We can all agree that Millennials are the worst. But what is a Millennial? A fight between The New York Times and Slate inspired us to try and figure that out.
We can all agree that Millennials are the worst. But what is a Millennial? A fight between The New York Times and Slate inspired us to try and figure that out.
After the Times ran a column giving employers tips on how to deal with Millennials (for example, they need regular naps) (I didn't read the article; that's from my experience), Slate's Amanda Hess pointed out that the examples the Times used to demonstrate their points weren't actually Millennials. Some of the people quoted in the article were as old as 37, which was considered elderly only 5,000 short years ago.
The age of employees of The Wire, the humble website you are currently reading, varies widely, meaning that we too have in the past wondered where the boundaries for the various generations were drawn. Is a 37-year-old who gets text-message condolences from her friends a Millennial by virtue of her behavior? Or is she some other generation, because she was born super long ago? (Sorry, 37-year-old Rebecca Soffer who is a friend of a friend of mine and who I met once! You're not actually that old!) Since The Wire is committed to Broadening Human Understanding™, I decided to find out where generational boundaries are drawn.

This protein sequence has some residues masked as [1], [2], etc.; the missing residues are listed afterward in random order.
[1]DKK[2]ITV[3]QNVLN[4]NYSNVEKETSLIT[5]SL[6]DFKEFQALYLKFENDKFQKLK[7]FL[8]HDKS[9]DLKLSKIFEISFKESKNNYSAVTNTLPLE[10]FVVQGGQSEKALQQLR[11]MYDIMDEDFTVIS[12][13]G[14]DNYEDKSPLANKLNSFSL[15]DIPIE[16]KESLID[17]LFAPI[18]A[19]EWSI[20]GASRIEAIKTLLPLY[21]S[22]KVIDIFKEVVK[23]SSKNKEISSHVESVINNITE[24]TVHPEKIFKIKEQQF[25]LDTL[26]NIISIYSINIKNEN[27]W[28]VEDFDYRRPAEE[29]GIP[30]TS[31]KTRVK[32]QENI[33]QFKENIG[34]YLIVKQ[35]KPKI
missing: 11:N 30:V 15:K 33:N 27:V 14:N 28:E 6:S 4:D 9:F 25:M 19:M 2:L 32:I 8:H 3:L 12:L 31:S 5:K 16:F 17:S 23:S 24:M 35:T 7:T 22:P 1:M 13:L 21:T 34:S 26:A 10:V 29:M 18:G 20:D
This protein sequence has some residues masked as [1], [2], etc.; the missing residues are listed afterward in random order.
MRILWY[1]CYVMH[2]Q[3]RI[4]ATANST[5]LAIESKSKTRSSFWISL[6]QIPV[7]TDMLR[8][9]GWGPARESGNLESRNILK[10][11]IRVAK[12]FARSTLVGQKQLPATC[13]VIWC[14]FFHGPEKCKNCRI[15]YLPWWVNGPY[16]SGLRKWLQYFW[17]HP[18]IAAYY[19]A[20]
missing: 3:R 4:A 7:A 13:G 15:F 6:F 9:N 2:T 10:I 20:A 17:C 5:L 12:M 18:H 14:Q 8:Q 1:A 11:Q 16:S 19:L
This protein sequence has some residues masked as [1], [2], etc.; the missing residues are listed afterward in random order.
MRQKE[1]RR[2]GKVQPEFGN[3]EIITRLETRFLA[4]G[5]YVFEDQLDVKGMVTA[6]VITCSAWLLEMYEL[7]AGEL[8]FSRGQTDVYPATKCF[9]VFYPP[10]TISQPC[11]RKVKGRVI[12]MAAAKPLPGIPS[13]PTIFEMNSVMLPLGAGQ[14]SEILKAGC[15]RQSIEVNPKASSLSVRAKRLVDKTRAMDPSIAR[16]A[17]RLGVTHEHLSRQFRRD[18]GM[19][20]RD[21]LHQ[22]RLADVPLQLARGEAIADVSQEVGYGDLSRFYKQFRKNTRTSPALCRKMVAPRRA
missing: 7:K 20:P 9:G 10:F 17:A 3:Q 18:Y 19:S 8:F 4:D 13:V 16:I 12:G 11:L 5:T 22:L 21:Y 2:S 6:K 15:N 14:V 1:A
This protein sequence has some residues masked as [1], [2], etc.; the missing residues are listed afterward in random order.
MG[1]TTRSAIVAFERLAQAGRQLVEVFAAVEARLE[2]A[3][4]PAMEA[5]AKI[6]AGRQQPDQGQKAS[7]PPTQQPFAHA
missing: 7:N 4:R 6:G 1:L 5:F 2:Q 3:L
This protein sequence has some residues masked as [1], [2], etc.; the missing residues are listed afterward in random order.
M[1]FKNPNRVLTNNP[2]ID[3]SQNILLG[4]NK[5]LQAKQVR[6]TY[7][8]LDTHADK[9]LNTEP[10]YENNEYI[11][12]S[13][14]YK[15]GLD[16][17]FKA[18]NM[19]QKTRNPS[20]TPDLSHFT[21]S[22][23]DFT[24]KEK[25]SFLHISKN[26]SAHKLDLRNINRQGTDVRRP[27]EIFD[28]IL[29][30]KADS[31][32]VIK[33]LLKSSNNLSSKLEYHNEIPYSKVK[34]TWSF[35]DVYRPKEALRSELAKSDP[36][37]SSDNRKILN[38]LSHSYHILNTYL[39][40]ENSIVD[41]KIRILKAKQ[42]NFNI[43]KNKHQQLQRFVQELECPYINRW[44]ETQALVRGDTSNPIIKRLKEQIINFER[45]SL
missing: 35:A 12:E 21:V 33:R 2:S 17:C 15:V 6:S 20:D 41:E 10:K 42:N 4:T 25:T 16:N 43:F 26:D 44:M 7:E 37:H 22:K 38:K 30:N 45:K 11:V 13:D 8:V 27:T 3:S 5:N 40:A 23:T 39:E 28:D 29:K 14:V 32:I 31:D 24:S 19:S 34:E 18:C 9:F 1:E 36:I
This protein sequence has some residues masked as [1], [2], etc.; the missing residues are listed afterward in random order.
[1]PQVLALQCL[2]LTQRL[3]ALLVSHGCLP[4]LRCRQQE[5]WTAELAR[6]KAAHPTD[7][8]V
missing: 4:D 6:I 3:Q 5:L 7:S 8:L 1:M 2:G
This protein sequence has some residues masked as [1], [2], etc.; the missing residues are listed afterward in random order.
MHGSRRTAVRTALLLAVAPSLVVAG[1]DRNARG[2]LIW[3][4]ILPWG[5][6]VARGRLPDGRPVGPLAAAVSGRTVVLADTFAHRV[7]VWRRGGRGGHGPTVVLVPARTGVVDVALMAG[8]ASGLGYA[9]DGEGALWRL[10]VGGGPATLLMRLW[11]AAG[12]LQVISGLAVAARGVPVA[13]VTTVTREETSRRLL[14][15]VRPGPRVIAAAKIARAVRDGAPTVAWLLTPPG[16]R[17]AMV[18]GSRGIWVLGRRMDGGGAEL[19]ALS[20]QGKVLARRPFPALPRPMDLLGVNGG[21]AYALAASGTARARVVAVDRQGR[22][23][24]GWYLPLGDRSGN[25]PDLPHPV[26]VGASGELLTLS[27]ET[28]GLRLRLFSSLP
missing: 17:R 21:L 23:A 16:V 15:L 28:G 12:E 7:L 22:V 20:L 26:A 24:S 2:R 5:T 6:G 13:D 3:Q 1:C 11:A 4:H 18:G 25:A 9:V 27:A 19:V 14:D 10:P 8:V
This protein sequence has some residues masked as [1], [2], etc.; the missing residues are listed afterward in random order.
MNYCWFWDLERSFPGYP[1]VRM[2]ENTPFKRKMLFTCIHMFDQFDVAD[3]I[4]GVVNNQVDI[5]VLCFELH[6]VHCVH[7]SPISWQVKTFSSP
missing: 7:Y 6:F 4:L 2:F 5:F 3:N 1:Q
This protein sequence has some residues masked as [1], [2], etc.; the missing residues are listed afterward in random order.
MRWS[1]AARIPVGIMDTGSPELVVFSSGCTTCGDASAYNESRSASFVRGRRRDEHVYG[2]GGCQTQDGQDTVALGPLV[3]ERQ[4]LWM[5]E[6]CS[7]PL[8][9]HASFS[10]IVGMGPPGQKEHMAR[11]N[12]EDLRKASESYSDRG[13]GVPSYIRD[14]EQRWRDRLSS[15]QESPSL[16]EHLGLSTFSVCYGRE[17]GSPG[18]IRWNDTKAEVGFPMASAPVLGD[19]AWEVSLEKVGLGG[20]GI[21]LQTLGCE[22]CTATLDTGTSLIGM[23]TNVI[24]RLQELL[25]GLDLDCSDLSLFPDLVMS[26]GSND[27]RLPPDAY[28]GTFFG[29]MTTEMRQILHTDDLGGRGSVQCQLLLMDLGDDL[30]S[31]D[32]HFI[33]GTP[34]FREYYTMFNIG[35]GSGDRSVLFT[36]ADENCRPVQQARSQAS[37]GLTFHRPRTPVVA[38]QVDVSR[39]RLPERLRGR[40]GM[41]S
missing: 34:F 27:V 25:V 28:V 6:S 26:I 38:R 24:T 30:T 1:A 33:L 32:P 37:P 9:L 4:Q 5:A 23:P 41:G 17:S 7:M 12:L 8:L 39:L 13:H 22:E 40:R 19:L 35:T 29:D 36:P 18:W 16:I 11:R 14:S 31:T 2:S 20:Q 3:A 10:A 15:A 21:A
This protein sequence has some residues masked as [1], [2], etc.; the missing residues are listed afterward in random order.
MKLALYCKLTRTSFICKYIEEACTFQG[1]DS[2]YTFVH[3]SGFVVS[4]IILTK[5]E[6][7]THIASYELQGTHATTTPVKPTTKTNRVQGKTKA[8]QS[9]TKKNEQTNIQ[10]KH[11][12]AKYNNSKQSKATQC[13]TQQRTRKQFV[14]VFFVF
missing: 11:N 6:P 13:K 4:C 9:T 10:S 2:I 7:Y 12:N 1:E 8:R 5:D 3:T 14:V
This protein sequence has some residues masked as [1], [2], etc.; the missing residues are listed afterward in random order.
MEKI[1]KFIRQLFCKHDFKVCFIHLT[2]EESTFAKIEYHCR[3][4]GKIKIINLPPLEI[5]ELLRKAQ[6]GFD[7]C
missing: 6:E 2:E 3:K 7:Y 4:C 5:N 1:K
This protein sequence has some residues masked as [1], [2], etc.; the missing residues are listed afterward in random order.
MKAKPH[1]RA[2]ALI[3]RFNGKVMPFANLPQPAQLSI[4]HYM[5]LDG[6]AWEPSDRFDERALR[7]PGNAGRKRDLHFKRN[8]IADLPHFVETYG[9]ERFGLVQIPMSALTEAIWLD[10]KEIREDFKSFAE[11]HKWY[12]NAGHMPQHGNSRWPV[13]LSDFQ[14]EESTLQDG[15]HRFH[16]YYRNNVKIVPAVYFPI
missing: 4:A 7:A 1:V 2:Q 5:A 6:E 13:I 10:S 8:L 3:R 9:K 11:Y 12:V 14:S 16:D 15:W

The president took the DNC stage on Wednesday, showing why he will be his one-time rival's best advocate this fall.
Barack Obama needed to bring Democrats together tonight at the DNC. Tim Kaine had a far more difficult task: Hillary Clinton’s vice-presidential pick needed to prove he can be trusted, has the capacity to inspire, and can effectively take on Donald Trump.
In the end, Obama and Kaine both won raucous cheers and applause. At one point during the president’s speech, someone in the crowd cried out: “Four more years!” Another screamed: “I love you!” And despite earlier threats of revolt from Bernie Sanders supporters, Kaine made it through his speech without major incident. He came across as dedicated to the cause, and ready to fight, hitting high notes along the way. In all, the evening showed a party that seemed far more willing to come together than it did when the convention began.